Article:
According to the United Nations Agency, the International Telecommunications Union (2009), "between 72 and 84% of the approximately 41,000,000 American teenagers have their own cell phones, and the percentage increases with age." With cell phones becoming more and more reasonably priced and the need for multiple phones within a family, texting has become a common method for parents to communicate with their children. Texting can be considered a very impersonal method of speaking to one's offspring but there are certain advantages to using this modern and efficient mode of communication.
One of the best reasons to use texting is that it can be noiseless. You can send messages to your children while they are in a movie theater, on a date, in a class or talking to friends. It generally does not interrupt ongoing conversations or activities. Texts do not have to be responded to immediately as phone calls do -- teens can simply review and respond to their messages between classes or while they are on breaks from their part-time jobs.
A parent can become extremely angry and frustrated with a child over an issue but the use of texting will hide that tone. Yes, it may appear in the wording of the message but the overall angry voice that you would be using if you actually spoke to your child would be very much a stress point for your child. With texting, this stressor is removed and the message can be received in a calm and much more receptive manner.
Clear and Documented
Texts are usually much more clear than vocal messages. Meaning can be lost with background music, others conversations or poor reception. You can also go back to the message if your teen claims that he did not receive it. The documentation will assist in clarifying and ensuring that your child gets the message you want him to receive. Gone are the days of leaving scribbled, hard-to understand notes on the kitchen table.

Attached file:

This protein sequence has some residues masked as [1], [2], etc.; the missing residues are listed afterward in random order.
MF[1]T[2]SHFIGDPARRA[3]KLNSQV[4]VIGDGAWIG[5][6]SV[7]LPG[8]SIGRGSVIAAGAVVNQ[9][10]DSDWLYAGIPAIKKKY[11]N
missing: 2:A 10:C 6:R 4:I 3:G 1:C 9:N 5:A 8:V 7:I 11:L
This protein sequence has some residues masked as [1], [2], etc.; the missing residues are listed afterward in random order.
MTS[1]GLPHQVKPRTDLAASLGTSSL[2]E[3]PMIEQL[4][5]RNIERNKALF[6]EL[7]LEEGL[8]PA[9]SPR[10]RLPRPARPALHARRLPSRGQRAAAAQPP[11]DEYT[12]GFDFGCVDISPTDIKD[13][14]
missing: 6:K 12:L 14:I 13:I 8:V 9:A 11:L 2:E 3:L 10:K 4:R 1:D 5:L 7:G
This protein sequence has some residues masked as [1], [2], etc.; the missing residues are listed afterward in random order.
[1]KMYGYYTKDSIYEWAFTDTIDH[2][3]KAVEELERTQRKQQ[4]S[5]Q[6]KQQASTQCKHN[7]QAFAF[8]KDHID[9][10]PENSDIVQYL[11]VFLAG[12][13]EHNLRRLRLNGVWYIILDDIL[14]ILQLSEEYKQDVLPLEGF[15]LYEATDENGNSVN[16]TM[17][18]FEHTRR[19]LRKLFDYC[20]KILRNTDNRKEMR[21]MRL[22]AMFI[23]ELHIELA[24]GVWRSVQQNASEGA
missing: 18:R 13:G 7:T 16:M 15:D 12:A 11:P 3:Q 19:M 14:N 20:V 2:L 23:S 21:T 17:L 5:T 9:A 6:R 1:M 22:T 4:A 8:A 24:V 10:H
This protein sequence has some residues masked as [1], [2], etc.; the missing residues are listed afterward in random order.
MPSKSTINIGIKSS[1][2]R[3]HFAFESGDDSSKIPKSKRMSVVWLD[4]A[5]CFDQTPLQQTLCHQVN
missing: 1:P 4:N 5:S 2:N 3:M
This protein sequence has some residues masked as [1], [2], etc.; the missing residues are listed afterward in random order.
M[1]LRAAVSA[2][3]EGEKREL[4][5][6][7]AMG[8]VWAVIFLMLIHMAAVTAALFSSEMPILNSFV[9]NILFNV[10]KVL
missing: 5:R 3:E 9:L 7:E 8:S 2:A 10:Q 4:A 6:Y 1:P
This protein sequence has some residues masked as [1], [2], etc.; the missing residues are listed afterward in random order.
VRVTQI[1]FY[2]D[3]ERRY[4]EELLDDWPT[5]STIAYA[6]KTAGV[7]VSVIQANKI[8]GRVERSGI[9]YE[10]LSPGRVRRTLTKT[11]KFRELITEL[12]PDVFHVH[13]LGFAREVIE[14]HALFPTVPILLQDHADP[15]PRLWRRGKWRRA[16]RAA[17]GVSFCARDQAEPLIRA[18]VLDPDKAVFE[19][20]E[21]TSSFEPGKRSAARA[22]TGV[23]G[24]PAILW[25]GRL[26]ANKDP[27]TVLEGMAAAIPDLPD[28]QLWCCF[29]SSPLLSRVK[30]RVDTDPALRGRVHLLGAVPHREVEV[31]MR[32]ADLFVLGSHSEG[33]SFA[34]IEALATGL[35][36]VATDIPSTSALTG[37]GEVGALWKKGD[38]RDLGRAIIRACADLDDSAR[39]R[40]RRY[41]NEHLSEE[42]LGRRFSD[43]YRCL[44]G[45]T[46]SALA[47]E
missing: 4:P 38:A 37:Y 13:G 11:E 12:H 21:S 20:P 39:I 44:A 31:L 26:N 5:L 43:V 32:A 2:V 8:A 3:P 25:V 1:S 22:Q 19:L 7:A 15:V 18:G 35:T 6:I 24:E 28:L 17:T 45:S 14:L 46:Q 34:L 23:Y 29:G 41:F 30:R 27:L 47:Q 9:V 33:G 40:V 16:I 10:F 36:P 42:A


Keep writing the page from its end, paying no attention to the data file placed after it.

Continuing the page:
Parents can be assured that their teen can get a message to them even if they are in a meeting or church service with phone volume turned off. Kids can notify their parents right away if they get out of a game early or have an accident or illness. You do not want your child to have to wait in rain or snow because you fail to hear a ringing phone. Knowing your child may need your assistance at some point will cause you to check your text messages discreetly and often, resulting in ability to react if there is a change, a glitch in plans or an actual emergency.
- Journal of the Research Center for Educational Technology - Text Messaging and Teenagers: A Review of the Literature
- Education: Cellphones, Texting and Cell Phone Distractions
- "The Parent's Guide to Texting, Facebook, and Social Media;" Shawn Marie Eddington; 2011
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